Rich:  In the long run probably no. Most string inverter companies’ offer extended warranties up to 20 years. Some include the cost of labor to replace. The labor cost to replace is about equal for a string inverter and a microinverter or perhaps a bit lower for string inverters depending on where in the array a failed micro is located. Say you have a system with 20 panels and the labor cost for inverter replacement is $150.00

      String inverter cost over lifetime $150.00

      Microinverter cost over lifetime  as much as $3,000.00 Plus 19 more scheduled trips and possible inconvenience to the owner. 

Q:  SMA’s new inverters include a “Secure Power Supply” capability.  What is this?

Rich:  This is a small (15amp) receptacle that is powered up when the grid goes down. As long as the sun is shining it will provide 120 volts of AC electricity. My first thought was to power a refrigerator or freezer to help carry a system owner through the outage without food spoiling.  It can’t be used at night but it will let you use some of the system during outages.

As is often the case, there are no cut and dry answers here. Variables such as system size, shading, orientation, panel layout and budget will determine whether a String, MPPT optimizer or micro-inverter may or may not be the best choice for your roof.  Most installers/designers worth their salt will consider all of these options and come up with the best solution for your house.

Written by George Young

Offset Your Oil-Guzzling Water Heater with Solar!

Offset Those Oil-Fired Water Heaters with SOLAR

Why oil-fired water heaters?  In many parts of the country there are no local gas lines for residential distribution.   In the Chesapeake Bay region where we operate, this issue is very common in the many river communities that are close to our world famous estuary.  The reason for this is primarily because there are so many peninsulas that don’t offer the high density to justify pipeline expenses.  In these areas, customers are forced to use other fuels like electricity, propane, and oil to heat their homes and domestic hot water.  This article will focus on the oil-fired boilers that are common in this region as well as in the Northeast US.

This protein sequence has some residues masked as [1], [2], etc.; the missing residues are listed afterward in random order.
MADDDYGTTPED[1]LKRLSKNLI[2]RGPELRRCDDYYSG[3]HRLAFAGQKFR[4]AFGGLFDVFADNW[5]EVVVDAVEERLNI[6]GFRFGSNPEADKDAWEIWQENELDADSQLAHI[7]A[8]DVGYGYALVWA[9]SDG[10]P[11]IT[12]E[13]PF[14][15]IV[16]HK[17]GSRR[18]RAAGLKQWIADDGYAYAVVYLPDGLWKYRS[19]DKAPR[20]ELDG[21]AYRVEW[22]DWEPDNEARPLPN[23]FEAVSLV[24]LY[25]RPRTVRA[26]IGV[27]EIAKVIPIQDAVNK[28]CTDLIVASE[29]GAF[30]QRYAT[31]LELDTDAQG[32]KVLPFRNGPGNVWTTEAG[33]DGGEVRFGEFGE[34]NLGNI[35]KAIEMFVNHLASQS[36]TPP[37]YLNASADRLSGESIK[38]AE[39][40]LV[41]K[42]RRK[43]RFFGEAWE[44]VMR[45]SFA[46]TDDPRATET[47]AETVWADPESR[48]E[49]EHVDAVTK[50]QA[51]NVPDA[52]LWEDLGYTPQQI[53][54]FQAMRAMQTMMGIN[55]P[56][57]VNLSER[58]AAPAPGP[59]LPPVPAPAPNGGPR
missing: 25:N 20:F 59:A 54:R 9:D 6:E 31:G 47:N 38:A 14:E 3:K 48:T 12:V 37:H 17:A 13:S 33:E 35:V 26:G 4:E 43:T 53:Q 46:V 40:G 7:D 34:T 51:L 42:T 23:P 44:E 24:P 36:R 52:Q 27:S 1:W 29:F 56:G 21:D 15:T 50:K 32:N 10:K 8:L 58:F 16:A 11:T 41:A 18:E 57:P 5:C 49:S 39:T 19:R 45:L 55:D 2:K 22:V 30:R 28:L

Cost of Gas Alternatives:  Many homes have heating boilers that run on fuel oil.  These boilers have tremendous heating power and can recover loads quickly.  They also tend to be relatively inefficient, dirty, and expensive to run.  Many of these boilers also have an on-demand water heating feature that adequately satisfies the household’s water heating load without the need for a standby tank.  This all sounds great except the price of home heating oil continues to climb with recent prices around $4/gallon on in our area.  To put that in perspective, the equivalent price for natural gas on an energy density basis would be about $1.00/gallon.  When oil users are paying 4 times the rate of those who have access to natural gas, they can hardly afford to be wasteful in how they operate their boilers.

Summertime Blues:  Here’s the dirty little secret about that on-demand oil-fired water heater on your boiler.  It is typically programmed to keep that big hunk of metal hot, all summer, waiting for you to call for hot water.  So a premium for your oil (compared to gas) is not the only thing you are paying for.  During summertime your air conditioner is competing with your heat-radiating oil-fired water heater.   So, here’s the way I – a not-so-proud owner of an oil heater – circumnavigated this issue: